Not on the same day obviously. That would be a bit much, even for me.
I’ve been up Helvellyn many times, usually by the same routes, so it is always good to explore new ground. We started from Patterdale and walked up Grisedale as far as the Ruthwaite climbing hut which is owned by Outward Bound Ullswater. The hut burnt down in 1993 and there is a plaque on the wall to mark the rebuild and also to remember two climbers from Outward Bound who died on Mount Cook in New Zealand.
We left the main path here and from the back of the hut headed straight up the hillside aiming for the Tongue, a steep rocky ridge dropping down from Dollywaggon Pike. The way up to the ridge was hard going on steep grassy slopes but once on the ridge it was easier with great views over Helvellyn and Fairfield. We were followed by a solitary walker who caught us up when we stopped and commented that it was a strange way up. I have a feeling he was simply following us, not realising we were well off the beaten track. It was however a superb way up with rugged mountain scenery and a sense of isolation, and unusually for me, I had never been this way before.
I had been somewhere nearby though at Easter 1995 when I rescued a sheepdog from a crag on Nethermost Pike. I had climbed Helvellyn with a university friend and we were walking back down Grisedale when I heard a whining and barking from high above our heads. I can’t leave an animal in distress so I left Margaret waiting on the path and headed up the hillside in the direction of the noise. Sure enough I found a sheepdog stuck on some rocky ledges, scared and unable to move. I scrambled up to it and grabbing its collar pulled it to safer ground. It scrabbled around and panicked and almost pulled me off balance once or twice, but we made it. Further down the valley I handed the dog back to a farmer who had come out to look for it .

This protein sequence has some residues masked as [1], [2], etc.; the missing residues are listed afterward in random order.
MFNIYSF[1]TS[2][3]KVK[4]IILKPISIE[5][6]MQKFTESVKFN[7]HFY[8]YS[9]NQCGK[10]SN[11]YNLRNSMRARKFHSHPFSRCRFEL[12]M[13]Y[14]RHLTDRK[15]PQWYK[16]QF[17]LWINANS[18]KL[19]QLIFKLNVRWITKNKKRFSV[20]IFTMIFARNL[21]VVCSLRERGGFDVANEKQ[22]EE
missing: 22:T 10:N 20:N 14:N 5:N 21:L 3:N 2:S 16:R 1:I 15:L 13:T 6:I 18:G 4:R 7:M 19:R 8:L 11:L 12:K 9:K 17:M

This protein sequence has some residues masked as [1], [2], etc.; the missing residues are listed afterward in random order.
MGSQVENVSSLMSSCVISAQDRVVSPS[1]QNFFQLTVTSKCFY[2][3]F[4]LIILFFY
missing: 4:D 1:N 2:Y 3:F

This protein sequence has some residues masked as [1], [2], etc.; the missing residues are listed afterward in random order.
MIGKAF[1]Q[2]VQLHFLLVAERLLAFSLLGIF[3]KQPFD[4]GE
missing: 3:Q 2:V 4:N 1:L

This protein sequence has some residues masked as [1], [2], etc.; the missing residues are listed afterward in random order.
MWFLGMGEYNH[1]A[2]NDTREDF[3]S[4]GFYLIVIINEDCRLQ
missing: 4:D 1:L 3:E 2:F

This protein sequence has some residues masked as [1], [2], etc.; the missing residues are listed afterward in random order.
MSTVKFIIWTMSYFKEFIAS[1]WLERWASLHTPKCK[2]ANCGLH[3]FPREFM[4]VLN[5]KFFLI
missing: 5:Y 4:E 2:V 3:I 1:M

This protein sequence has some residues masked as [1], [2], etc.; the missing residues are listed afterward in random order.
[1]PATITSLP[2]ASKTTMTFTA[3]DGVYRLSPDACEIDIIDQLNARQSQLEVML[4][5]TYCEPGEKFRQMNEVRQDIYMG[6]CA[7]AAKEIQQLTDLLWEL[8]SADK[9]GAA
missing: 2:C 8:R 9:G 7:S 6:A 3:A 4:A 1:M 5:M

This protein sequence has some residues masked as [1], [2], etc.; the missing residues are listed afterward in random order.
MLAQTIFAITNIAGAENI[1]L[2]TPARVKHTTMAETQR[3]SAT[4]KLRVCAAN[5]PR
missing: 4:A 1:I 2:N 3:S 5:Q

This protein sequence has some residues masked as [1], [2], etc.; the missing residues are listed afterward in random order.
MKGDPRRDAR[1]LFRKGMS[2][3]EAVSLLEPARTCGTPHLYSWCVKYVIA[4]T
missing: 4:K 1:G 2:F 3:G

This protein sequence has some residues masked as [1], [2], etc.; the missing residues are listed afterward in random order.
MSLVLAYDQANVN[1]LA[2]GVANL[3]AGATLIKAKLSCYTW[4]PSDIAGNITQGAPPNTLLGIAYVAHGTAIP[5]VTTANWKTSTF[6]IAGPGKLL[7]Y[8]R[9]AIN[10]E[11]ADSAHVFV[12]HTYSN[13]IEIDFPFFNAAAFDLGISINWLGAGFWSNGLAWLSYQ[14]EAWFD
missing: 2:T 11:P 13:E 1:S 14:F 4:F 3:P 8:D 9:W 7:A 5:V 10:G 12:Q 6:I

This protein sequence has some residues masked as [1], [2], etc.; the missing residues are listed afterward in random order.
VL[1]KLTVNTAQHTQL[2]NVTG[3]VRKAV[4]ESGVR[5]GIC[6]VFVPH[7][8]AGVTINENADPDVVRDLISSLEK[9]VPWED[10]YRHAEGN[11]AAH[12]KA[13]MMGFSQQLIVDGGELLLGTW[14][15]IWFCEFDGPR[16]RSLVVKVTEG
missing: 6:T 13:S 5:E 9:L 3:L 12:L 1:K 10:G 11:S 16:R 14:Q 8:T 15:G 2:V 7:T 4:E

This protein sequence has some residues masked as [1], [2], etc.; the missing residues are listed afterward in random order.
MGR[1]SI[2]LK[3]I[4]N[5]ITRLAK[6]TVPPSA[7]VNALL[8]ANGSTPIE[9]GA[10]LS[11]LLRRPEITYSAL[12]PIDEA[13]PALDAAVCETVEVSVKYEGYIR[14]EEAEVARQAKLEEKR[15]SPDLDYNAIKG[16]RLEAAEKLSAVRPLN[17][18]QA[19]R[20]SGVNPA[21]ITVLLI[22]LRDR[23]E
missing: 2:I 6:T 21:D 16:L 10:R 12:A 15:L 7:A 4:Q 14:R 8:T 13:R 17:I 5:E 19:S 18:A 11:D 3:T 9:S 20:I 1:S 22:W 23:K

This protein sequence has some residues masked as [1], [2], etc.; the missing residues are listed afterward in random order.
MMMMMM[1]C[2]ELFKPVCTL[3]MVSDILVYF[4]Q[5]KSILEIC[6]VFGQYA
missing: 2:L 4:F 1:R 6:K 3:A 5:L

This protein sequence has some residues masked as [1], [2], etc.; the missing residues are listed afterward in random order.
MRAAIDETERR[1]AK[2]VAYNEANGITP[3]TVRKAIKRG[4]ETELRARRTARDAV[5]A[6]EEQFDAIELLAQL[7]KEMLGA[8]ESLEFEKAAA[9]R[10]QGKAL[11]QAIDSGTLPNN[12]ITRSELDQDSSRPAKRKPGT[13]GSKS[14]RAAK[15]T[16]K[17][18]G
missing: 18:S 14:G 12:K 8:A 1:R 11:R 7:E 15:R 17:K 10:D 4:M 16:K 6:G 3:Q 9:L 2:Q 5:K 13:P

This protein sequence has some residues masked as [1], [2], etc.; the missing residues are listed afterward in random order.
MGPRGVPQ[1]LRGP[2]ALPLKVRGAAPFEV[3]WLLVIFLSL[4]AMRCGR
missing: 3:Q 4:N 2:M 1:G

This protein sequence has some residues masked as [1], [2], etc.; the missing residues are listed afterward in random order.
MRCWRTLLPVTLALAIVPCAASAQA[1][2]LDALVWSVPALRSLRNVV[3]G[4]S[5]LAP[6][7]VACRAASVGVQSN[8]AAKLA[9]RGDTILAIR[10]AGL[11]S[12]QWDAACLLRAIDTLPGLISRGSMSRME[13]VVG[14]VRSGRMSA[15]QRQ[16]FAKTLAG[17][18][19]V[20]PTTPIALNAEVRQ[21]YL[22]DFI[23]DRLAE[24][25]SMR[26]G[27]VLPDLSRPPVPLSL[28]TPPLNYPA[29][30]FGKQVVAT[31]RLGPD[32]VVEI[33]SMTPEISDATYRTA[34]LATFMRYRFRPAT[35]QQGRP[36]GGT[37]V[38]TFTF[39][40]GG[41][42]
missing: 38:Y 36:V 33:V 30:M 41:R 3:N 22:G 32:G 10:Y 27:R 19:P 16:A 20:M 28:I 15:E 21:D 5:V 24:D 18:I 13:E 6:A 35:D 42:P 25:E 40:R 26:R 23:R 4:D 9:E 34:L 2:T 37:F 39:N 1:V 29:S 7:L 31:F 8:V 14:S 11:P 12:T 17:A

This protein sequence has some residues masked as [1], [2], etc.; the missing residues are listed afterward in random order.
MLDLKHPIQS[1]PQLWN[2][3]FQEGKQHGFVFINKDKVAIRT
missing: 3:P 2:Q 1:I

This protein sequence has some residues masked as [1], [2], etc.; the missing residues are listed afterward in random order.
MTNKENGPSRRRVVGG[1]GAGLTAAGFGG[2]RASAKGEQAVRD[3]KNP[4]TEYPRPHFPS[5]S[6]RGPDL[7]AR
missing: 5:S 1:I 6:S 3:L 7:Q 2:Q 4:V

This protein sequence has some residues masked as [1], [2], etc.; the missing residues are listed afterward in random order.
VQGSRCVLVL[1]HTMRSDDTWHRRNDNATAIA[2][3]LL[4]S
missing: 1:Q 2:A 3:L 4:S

Back to 2020 and at Dollywaggon Pike we headed north towards Helvellyn. Striding Edge looked busy with a queue of people at the top of the short chimney towards the end of the ridge. The cloud rolled in as we reached the summit and we stopped briefly for lunch before heading down Swirral Edge towards Red Tarn.
The last time I was here was early March 2020 in full winter conditions. We had come over Striding Edge and returned down Swirral Edge. The top slope of Swirral Edge was banked out with steep, hard snow and I was glad to have crampons to get me down safely.
Today Swirral Edge was the usual rock and scree and we were soon at Red Tarn and so on to the hole in the wall. From here it was a good path back down to Patterdale, stopping only to look across the valley at St Sunday Crag to try to identify Pinnacle Ridge. The sun was warm as we got lower and the trees down in the valley were turning yellow and orange. A beautiful autumnal day out.
Friday was a completely different day weatherwise with low cloud and drizzle. John had not been up Sharp Edge before and we had aborted our last attempt due to rain, so he was determined to have another crack at it. We started from Mungrisdale and walked past Bowscale Tarn up to Bowscale Fell, then through the mist to Bannerdale Crags and round to the start of Sharp Edge.
Sharp Edge is not my route of choice on a drizzly day, but I was happy to go with the flow so that John got to do it. The rock on Sharp Edge is Skiddaw slate which is very slippy when wet so what is an easy scramble when dry turns into a completely different proposition in the rain. Today was no exception. We crawled over the large, smooth slabs on the crest of the ridge and then scrambled up the steep slabs above looking for positive handholds and footholds to avoid having to trust our feet on the slabs. The angle soon eased, the scrambling became easier and we reached the top.
After a brief visit to the summit we descended Scales Fell and returned to Mungrisdale via Souther Fell.